There is nothing to beat the buzz of being part of a team to launch a new radio station!
With dozens of programme ideas to consider, the Controller of Radio 5,  Pat Ewing,  who liked to give us ‘challenges’  set us the task of delivering ’an imaginative, daily  soap opera for  young children….  Not quite the Archers for tiny-tots, but something…… funny.’
From all the creative offerings, an innovative series set in a wild-life area, Wiggly Park, written by Keith Faulkner, emerged as the out-and-out winner. The characters who inhabited Wiggly Park were "EW"  the  Earthworm, Nifty the Slug, Moggy the Caterpillar, Buzz the Bee, Shelly, the French Snail, and Thera the Greek Tortoise. Quite a motley crew. As we could only afford one actor, a versatile radio performer was essential  to portray all these parts - and the actor chosen, and who sprang Wiggly Park to life,  was Andrew Sachs.
Andrew was absolutely brilliant - creating individual  personalities for each of the little creatures in what was to become a long-running series (520 episodes) of 5-minute stories which appealed to children and adults alike.
Best-known  for his role as one of the most iconic characters in British comedy history, the hapless Manuel in Fawlty Towers, Andrew Sachs' career , spanning over 50 years, has included appearances in The Saint, Randall and Hopkirk, Deceased,  Sherlock Holmes and Doctor Who.
He also has a vast repertoire of radio programmes to his credit, both as a talented writer and as a performer of poetry, readings and plays. He is a regular contributor to Radio 4 favourites such as Weekending, Poetry Please, With Great Pleasure and Book of the Week and his play without dialogue, The Revenge, is a masterpiece. A ground-breaking 30-minute thriller, it is  totally devoid of speech, but layered with sound effects, music and human ‘sounds’  If you haven’t heard it, do try and catch it on Radio 7 sometime. A repeat always comes round.
It's exactly twenty years since Andrew came to Broadcasting House to record his first week of Wiggly Park stories. He was 60 years old at the time, so now, 20 years on and in celebration of his 80th birthday in April, we have invited Andrew into the Radio 7 studios to select some  programmes from his long, illustrious  radio career, to discuss and introduce his programmes, and hopefully give us a bit of background gossip. This is one of a series called   I Did It My Way in which well-known writers/performers reminisce on  their radio careers.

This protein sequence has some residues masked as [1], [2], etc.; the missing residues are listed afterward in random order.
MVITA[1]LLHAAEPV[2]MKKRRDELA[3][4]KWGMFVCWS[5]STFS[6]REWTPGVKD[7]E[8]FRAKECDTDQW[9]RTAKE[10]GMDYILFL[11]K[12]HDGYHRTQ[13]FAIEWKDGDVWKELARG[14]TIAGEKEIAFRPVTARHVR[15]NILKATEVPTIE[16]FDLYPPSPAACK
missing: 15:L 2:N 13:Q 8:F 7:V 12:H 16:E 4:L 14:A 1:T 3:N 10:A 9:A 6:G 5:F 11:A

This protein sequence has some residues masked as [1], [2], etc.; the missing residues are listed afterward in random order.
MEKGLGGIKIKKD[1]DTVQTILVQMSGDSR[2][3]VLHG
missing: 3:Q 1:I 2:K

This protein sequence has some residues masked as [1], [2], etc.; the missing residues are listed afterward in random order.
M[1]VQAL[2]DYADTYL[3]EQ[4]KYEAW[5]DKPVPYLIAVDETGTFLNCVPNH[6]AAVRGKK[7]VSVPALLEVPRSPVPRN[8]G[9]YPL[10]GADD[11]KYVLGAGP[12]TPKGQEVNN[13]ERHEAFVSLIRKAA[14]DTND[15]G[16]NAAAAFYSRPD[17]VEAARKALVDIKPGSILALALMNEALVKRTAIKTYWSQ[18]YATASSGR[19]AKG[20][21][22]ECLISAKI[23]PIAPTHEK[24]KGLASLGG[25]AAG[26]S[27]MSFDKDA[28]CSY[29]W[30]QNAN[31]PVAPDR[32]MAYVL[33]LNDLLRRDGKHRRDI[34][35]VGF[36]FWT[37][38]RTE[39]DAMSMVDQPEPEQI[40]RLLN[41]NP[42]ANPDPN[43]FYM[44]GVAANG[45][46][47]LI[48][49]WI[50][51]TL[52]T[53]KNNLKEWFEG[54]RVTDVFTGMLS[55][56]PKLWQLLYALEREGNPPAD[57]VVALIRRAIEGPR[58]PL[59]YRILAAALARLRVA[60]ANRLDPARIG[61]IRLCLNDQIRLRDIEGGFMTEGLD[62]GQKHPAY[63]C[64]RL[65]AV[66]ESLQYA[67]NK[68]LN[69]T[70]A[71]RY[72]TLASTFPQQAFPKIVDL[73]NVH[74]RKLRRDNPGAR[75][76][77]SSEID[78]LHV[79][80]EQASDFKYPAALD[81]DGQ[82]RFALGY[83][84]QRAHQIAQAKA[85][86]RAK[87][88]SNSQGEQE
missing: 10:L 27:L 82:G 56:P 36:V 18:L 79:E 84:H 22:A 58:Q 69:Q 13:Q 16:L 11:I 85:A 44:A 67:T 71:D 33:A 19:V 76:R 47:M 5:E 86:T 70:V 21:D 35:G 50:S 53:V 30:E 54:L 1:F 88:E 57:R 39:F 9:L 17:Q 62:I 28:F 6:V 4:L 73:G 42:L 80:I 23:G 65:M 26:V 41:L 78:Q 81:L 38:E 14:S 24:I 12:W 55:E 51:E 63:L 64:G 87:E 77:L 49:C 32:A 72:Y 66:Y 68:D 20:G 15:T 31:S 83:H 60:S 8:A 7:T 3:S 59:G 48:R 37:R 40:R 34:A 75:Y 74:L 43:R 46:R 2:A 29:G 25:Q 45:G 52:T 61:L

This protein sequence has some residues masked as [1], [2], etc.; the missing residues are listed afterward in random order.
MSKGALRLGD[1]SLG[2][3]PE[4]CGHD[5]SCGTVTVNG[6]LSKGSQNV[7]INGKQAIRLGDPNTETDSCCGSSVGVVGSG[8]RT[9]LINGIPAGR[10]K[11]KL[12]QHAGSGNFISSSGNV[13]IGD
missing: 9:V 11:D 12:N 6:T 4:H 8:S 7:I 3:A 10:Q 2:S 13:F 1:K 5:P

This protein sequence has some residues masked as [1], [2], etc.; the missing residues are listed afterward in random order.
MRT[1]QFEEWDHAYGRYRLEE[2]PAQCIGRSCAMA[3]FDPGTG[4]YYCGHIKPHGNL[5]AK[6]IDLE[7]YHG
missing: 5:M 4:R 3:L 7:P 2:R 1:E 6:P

Andrew  was delighted to be asked - but hardly knew where to begin when he was given the lengthy list of his archive programmes. I'm sure his choices will be fascinating, but I do hope he manages to squeeze in at least one Wiggly Park story!
Radio 5, sadly, was a brave but short-lived experiment, and was closed to make way for Radio 5 Live in 1994. However, although not all of the Radio 5 original output has been kept, I'm pleased to say that many of the beautifully produced children's dramas have survived, some of which we have  repeated on Radio 7:  titles recently scheduled in our Young Classics strand  include:  The Secret Garden, The Jungle Book, The Swish of the Curtain,  The Railway Children and Tintin. Great stuff.
Radio 5 also developed innovative comedy programmes, some of which were quickly snapped up for television:  Room 101, They Think It's All Over Fantasy Football League to name but three.
In its brief  4-year existence the network gathered a respectable listenership and a loyal following. The ‘old’ Radio 5 signed off at midnight on Sunday 27th March, 1994, with a pre-recorded comedy sketch to provide a few laughs at the end of the network's  broadcasting life.
The ‘new’ BBC baby, Radio 5 Live, was delivered at 5.a.m on Monday 28th March as a combined news and sport channel. It has been, and continues to be a success - still going from strength to strength.